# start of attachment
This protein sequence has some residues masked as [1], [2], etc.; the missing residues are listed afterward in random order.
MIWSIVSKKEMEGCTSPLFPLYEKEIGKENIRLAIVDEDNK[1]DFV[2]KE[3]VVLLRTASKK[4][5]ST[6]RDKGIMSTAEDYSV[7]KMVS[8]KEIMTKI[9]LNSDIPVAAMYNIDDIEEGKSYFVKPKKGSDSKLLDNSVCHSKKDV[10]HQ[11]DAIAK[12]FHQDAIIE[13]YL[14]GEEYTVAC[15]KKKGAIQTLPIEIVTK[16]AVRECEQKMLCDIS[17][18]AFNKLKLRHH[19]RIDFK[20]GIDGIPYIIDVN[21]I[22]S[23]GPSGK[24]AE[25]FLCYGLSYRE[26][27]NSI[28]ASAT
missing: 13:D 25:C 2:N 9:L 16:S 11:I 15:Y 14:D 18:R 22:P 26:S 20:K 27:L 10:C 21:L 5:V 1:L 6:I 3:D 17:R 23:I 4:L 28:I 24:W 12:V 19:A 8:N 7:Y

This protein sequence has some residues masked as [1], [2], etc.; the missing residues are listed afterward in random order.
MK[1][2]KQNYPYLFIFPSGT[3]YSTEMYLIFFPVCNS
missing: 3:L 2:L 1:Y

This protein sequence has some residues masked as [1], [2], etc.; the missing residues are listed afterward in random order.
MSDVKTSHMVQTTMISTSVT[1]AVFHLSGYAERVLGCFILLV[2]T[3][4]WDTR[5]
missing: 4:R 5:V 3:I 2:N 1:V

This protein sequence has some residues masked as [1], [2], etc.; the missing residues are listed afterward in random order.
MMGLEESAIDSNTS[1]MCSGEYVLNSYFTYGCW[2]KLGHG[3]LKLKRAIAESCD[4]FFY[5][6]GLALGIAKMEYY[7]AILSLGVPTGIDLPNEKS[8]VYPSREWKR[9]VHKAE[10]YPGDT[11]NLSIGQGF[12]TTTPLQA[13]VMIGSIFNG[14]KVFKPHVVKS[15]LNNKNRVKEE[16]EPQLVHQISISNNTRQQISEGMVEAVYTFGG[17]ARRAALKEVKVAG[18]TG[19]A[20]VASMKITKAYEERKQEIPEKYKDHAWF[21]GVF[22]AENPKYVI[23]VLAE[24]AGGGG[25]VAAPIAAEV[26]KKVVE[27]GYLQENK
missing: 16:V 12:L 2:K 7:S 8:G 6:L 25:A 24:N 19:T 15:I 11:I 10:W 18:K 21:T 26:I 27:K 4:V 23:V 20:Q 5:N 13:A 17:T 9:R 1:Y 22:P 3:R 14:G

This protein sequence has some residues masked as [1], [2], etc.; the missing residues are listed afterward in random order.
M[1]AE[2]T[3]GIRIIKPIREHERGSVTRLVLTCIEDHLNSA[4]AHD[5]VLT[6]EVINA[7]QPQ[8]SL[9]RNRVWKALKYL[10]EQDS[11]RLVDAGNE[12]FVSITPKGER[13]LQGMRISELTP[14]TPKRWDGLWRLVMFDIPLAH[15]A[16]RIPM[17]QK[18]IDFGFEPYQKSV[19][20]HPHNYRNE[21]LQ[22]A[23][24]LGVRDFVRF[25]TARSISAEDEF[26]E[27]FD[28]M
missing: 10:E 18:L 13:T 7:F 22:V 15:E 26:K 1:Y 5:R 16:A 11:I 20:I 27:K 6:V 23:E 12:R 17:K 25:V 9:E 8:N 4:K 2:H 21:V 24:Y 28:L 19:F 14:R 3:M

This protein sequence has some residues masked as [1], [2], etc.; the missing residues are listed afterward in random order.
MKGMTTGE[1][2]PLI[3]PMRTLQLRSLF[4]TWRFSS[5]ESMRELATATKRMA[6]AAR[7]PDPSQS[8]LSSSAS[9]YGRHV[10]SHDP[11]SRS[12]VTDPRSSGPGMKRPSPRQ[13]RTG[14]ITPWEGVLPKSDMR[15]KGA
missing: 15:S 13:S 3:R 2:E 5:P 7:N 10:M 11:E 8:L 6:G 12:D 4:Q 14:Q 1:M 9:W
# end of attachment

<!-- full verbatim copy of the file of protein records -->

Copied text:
This protein sequence has some residues masked as [1], [2], etc.; the missing residues are listed afterward in random order.
MIWSIVSKKEMEGCTSPLFPLYEKEIGKENIRLAIVDEDNK[1]DFV[2]KE[3]VVLLRTASKK[4][5]ST[6]RDKGIMSTAEDYSV[7]KMVS[8]KEIMTKI[9]LNSDIPVAAMYNIDDIEEGKSYFVKPKKGSDSKLLDNSVCHSKKDV[10]HQ[11]DAIAK[12]FHQDAIIE[13]YL[14]GEEYTVAC[15]KKKGAIQTLPIEIVTK[16]AVRECEQKMLCDIS[17][18]AFNKLKLRHH[19]RIDFK[20]GIDGIPYIIDVN[21]I[22]S[23]GPSGK[24]AE[25]FLCYGLSYRE[26][27]NSI[28]ASAT
missing: 13:D 25:C 2:N 9:L 16:S 11:I 15:Y 14:D 18:R 22:P 26:S 20:K 27:L 10:C 21:L 5:V 1:L 6:I 3:D 17:R 23:I 4:L 28:I 24:W 12:V 19:A 8:N 7:Y

This protein sequence has some residues masked as [1], [2], etc.; the missing residues are listed afterward in random order.
MK[1][2]KQNYPYLFIFPSGT[3]YSTEMYLIFFPVCNS
missing: 3:L 2:L 1:Y

This protein sequence has some residues masked as [1], [2], etc.; the missing residues are listed afterward in random order.
MSDVKTSHMVQTTMISTSVT[1]AVFHLSGYAERVLGCFILLV[2]T[3][4]WDTR[5]
missing: 4:R 5:V 3:I 2:N 1:V

This protein sequence has some residues masked as [1], [2], etc.; the missing residues are listed afterward in random order.
MMGLEESAIDSNTS[1]MCSGEYVLNSYFTYGCW[2]KLGHG[3]LKLKRAIAESCD[4]FFY[5][6]GLALGIAKMEYY[7]AILSLGVPTGIDLPNEKS[8]VYPSREWKR[9]VHKAE[10]YPGDT[11]NLSIGQGF[12]TTTPLQA[13]VMIGSIFNG[14]KVFKPHVVKS[15]LNNKNRVKEE[16]EPQLVHQISISNNTRQQISEGMVEAVYTFGG[17]ARRAALKEVKVAG[18]TG[19]A[20]VASMKITKAYEERKQEIPEKYKDHAWF[21]GVF[22]AENPKYVI[23]VLAE[24]AGGGG[25]VAAPIAAEV[26]KKVVE[27]GYLQENK
missing: 16:V 12:L 2:K 7:S 8:G 6:L 25:A 24:N 19:T 15:I 11:I 10:W 18:K 21:T 26:I 27:K 4:V 23:V 20:Q 5:N 13:A 17:T 9:R 1:Y 22:P 3:R 14:G

This protein sequence has some residues masked as [1], [2], etc.; the missing residues are listed afterward in random order.
M[1]AE[2]T[3]GIRIIKPIREHERGSVTRLVLTCIEDHLNSA[4]AHD[5]VLT[6]EVINA[7]QPQ[8]SL[9]RNRVWKALKYL[10]EQDS[11]RLVDAGNE[12]FVSITPKGER[13]LQGMRISELTP[14]TPKRWDGLWRLVMFDIPLAH[15]A[16]RIPM[17]QK[18]IDFGFEPYQKSV[19][20]HPHNYRNE[21]LQ[22]A[23][24]LGVRDFVRF[25]TARSISAEDEF[26]E[27]FD[28]M
missing: 10:E 18:L 13:T 7:F 22:V 15:E 26:K 1:Y 5:R 16:A 11:I 20:I 27:K 6:V 23:E 12:R 17:K 25:V 9:E 8:N 4:K 2:H 21:V 24:Y 28:L 19:F 14:R 3:M

This protein sequence has some residues masked as [1], [2], etc.; the missing residues are listed afterward in random order.
MKGMTTGE[1][2]PLI[3]PMRTLQLRSLF[4]TWRFSS[5]ESMRELATATKRMA[6]AAR[7]PDPSQS[8]LSSSAS[9]YGRHV[10]SHDP[11]SRS[12]VTDPRSSGPGMKRPSPRQ[13]RTG[14]ITPWEGVLPKSDMR[15]KGA
missing: 15:S 13:S 3:R 2:E 5:P 7:N 10:M 11:E 8:L 6:G 12:D 4:Q 14:Q 1:M 9:W